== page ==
cloud consoleVMware

The Journey Is No Less Important Than the Destination

ByJuly 8, 2019
Countdown to Liftoff — Are you ready to rocket your business into the cloud?
Most journeys start with deciding where to go. When a business decides to migrate their IT workloads to the cloud, they invest a lot of time and resources to determine why they want to move to the cloud, and which cloud will best serve their needs. Generally, it boils down to a need to focus more on business goals, and less on managing data centers. But, many businesses don’t consider how they’ll arrive at their new home in the cloud.

The journey to the cloud shouldn’t be a secondary thought. When planning a road trip, you focus on the route. It provides a plan for managing weather, adverse road conditions, and necessary stops along the way. Contingency planning is equally important to help manage unexpected conditions and potential risks.

The first journey to the moon was astronomically more difficult to plan than your average road trip. Pun intended. But the years of planning paid off when every astronaut returned safely home, including the Apollo 13 crew who had to execute their contingency plans when disaster struck.

iland has been assisting customers in their journey to the cloud for over a decade. Many of them had previously found that the route is not always smooth. The roadmap to a successful home in the cloud always starts with understanding a customer’s IT and business goals. It is critical to identify the success criteria and to collaborate across teams to develop the migration plan. Every angle should be considered, detailed plans laid out prior to execution, contingency plans created for when things don’t go well, and clear success measurements defined so everyone knows when the project is complete.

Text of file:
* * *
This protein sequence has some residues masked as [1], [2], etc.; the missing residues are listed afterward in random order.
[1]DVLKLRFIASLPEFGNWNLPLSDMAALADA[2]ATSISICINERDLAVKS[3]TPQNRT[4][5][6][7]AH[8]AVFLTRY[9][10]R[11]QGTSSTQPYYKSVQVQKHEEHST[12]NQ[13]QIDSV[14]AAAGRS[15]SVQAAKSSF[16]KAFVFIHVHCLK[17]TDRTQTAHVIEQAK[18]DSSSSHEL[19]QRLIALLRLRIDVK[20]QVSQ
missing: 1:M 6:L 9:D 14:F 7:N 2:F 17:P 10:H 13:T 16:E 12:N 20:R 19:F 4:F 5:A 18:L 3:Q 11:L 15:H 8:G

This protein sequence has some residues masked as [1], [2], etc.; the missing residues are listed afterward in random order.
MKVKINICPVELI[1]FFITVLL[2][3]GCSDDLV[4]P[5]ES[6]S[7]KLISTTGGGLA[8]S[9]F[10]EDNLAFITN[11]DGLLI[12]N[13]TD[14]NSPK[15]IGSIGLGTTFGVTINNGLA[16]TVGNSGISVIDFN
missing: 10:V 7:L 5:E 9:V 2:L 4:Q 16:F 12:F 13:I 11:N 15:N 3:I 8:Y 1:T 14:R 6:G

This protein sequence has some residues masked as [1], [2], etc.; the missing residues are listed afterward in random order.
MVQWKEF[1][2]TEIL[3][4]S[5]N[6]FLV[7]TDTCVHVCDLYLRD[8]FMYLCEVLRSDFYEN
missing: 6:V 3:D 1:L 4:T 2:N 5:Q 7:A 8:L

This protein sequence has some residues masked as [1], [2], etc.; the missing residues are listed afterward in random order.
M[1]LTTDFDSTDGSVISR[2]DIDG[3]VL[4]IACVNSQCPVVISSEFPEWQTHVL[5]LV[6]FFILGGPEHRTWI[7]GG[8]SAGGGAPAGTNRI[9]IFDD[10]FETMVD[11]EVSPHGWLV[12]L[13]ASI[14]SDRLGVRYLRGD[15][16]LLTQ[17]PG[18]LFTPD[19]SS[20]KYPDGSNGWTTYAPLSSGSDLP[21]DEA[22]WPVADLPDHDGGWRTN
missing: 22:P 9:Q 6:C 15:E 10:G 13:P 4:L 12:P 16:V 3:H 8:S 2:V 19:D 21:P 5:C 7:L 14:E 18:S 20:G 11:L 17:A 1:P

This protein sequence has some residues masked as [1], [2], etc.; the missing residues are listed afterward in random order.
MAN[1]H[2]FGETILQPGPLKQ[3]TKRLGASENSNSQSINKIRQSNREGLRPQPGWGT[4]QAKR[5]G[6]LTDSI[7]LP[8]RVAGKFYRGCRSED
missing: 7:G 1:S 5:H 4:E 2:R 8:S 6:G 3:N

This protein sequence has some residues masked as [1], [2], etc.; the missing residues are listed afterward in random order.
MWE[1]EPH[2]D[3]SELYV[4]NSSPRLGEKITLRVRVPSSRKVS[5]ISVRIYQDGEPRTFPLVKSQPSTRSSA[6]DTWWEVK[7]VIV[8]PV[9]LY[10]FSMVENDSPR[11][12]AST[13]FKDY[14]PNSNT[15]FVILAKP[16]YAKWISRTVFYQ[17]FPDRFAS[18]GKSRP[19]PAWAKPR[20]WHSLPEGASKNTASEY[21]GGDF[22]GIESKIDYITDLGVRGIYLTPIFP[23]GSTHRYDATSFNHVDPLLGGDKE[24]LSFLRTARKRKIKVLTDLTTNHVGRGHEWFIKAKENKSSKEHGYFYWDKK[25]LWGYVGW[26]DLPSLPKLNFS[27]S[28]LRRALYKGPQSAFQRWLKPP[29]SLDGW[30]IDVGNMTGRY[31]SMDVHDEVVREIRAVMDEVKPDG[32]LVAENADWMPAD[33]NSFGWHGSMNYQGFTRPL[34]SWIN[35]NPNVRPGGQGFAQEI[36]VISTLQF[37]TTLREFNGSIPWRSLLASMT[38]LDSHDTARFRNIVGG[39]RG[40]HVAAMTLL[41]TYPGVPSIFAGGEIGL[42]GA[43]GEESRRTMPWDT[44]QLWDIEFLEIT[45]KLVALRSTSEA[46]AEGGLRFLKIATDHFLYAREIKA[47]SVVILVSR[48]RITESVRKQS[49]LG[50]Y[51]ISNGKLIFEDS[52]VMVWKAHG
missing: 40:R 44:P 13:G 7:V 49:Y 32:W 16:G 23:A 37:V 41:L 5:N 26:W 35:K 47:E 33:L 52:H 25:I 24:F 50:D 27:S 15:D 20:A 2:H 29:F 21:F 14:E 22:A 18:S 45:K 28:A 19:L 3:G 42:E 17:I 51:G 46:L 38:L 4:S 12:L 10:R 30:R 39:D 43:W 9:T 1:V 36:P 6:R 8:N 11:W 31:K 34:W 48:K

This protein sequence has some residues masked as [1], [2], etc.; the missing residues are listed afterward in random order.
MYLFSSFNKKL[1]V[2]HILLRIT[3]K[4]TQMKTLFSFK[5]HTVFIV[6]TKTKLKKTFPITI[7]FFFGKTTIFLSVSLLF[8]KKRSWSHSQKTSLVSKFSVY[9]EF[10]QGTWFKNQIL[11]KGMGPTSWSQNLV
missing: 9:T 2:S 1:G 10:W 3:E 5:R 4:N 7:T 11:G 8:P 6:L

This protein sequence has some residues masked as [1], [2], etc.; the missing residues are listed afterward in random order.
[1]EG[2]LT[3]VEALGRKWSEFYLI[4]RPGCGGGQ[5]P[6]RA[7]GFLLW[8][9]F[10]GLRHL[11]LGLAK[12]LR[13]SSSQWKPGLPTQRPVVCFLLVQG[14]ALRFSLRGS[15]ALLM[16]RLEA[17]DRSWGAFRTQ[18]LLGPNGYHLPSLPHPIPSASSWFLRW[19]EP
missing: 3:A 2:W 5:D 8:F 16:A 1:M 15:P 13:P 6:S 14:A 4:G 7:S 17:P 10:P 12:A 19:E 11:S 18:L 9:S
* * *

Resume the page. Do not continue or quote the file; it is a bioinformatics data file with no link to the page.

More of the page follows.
Start at the Beginning
It all starts with the preplanning process. iland’s solution architects work individually with our customers to make sure everyone understands the needs of the business, what workloads need to make the migration, the proper sizing of your cloud, and then document the requirements and desired outcomes. Of course, an understanding of what the destination cloud will provide and how the migration will occur will also be discussed. In the end, a solution design that meets the needs of the customer will be agreed upon.

Measure Twice, Migrate Once
Big or small, once the on-boarding begins, it should be well organized and managed like any other critical IT project. Having experienced project managers and engineers who have learned from customers of all sizes, and all the hiccups and failures they have had, can be a significant success factor when migrating to the cloud.

The iland migration team will review the desired outcomes and validate the design created in pre-sales will meet these needs. Then they will develop and document a plan with clear roles and responsibilities and realistic timelines, so everyone is clear on what happens and when. This helps the customer understand when outages will occur so they can properly schedule and communicate downtime to their end users.

Welcome to YOUR Cloud